Your gift helps interns acquire confidence and practical skills in The Learning Garden
The first time Justin (above, l.) came to The Learning Garden with his Mom, Ellie, and his sister, Nattie, he didn't say a word. When anyone said hello, he nodded, looking downward.
Nattie was applying for a summer internship before starting community college. When she and her autistic younger brother Justin both became interns, big changes resulted. The family's eating habits changed—a big deal for any family—and Justin's life was transformed in unexpected ways.
Interns learn to grow, harvest, and sell produce. Nattie loves to cook and started taking all kinds of produce home to cook. Justin noticed, and Ellie responded to Justin's interest by volunteering at the Food Forest. And bringing Justin along.
At 15 Justin was beginning high school with poor communication abilities, few other skills, and no self-confidence. Justin was quiet as normal at the garden, but peacefully relaxed in the natural environment. He soon became interested in how the veggies Nattie was taking home were grown and harvested. He began volunteering to harvest when he visited with his mother. His comfort in the garden grew thanks to these regular visits. And he asked to become an intern, like his sister.
Attending the program was a major accomplishment for Justin. He was challenged with new information and new activities to master. He recognized his own progress, saying of a favorite bloom, "I am flowering too."
But one challenge seemed too big for him. He didn't talk to strangers; he seldom talked at all. So at the Farmers Market he kept things orderly, but did not interact with customers.
The Food Forest's grant-funded programs are introductions, and students who stay involved longer reap much greater benefits. At the end of Justin's four-week session, caring donors sponsored him as a special needs student for the 12-week after-school session.
With his sister no longer at the garden, Justin began taking home produce himself. He surprised the family by cooking. Then one day at the Farmers Market, a customer asked another intern "Are these purple beans going to turn green when I cook them?" The intern didn't know. But Justin jumped up from the back of the booth, "Yes!" he said. "Yes, they will"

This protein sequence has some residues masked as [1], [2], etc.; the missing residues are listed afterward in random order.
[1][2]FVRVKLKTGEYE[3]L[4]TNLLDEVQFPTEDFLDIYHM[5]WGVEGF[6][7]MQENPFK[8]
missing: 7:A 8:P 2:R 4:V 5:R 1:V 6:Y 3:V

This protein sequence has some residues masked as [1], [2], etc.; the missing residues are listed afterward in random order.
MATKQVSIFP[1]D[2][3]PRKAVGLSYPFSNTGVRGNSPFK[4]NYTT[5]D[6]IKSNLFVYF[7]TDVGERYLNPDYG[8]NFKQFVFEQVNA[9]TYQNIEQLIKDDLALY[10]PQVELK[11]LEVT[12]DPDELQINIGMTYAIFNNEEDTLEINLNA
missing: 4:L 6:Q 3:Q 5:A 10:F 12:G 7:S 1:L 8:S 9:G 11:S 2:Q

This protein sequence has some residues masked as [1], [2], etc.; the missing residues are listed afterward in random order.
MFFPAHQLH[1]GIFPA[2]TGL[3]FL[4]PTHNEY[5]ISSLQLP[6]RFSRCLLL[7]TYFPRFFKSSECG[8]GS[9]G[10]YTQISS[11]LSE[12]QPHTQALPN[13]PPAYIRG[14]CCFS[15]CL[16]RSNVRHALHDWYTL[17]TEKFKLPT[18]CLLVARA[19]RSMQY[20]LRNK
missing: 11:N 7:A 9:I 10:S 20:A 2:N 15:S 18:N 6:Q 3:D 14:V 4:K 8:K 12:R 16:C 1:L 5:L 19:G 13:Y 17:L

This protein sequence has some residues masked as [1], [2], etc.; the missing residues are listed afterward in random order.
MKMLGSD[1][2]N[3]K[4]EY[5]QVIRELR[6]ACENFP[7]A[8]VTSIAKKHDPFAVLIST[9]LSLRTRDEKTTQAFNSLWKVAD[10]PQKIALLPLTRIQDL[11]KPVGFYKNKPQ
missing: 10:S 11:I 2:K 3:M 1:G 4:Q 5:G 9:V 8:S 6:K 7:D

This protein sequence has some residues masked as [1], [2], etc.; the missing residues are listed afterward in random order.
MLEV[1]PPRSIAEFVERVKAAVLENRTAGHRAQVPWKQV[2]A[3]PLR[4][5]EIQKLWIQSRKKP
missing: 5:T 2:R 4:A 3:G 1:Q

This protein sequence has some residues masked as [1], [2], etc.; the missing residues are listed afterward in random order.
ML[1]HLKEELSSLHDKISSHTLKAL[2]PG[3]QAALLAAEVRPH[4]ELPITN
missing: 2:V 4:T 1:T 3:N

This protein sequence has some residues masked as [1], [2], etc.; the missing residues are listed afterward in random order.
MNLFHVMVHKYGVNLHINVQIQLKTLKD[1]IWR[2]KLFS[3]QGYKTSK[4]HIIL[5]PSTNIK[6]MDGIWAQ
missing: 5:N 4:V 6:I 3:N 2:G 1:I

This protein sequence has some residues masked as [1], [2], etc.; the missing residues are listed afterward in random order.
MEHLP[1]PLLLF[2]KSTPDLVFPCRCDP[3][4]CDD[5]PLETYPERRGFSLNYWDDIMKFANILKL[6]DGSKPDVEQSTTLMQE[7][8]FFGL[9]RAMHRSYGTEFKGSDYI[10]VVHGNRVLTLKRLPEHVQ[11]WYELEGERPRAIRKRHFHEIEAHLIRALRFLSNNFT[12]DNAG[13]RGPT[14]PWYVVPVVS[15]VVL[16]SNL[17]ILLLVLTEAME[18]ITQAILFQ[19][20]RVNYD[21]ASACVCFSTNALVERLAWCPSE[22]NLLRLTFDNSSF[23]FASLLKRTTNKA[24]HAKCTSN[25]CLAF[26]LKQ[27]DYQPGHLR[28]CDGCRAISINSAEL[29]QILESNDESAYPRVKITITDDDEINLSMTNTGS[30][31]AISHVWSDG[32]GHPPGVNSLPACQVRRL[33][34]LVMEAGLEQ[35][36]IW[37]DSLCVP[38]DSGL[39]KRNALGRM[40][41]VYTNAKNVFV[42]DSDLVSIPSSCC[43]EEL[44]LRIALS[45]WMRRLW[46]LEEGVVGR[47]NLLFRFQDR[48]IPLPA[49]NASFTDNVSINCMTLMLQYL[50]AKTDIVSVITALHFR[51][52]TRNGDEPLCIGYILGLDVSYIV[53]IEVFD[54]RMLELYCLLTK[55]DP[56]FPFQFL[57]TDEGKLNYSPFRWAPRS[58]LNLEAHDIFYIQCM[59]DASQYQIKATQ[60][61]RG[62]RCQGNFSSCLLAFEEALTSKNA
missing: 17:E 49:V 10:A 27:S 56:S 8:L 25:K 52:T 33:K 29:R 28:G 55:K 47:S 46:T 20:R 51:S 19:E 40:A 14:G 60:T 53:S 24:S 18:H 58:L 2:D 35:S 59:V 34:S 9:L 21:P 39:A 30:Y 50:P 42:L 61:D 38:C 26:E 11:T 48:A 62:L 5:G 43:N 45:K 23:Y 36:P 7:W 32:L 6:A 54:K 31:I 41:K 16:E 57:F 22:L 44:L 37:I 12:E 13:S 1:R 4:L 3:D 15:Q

He told me later "I knew the answer, so I had to tell him." And when the customer asked how Justin cooked them, they went on to talk about cooking the beans.
Justin was amazed at himself. Over time, he developed rapport with regular customers, befriended other vendors, and learned their names. A whole new world of capability and interaction opened up for him. Today, Justin is enjoying high school. Many challenges remain but he has future opportunities no one had imagined.
Dinner hour at home has changed too. In the past, the path from freezer to microwave was well worn. Today direct paths run from the Farmers Market and the garden, where Ellie and Justin still volunteer, to their kitchen, where Mom, Dad, Nattie, and Justin, all take turns cooking fresh and wholesome dinners for the family.
Justin is one of dozens of teens who've acquired self-confidence and new skills working in the natural environment of The Learning Garden. Teens learn to acquire and perform a job, and to balance home, school, and work responsibilities. They learn gardening skills and practical skills; they gain confidence, and insight into future opportunities. They do this while giving back to the community growing fresh vegetables for the school cafeterias, social services, the Farmers Market and other outlets.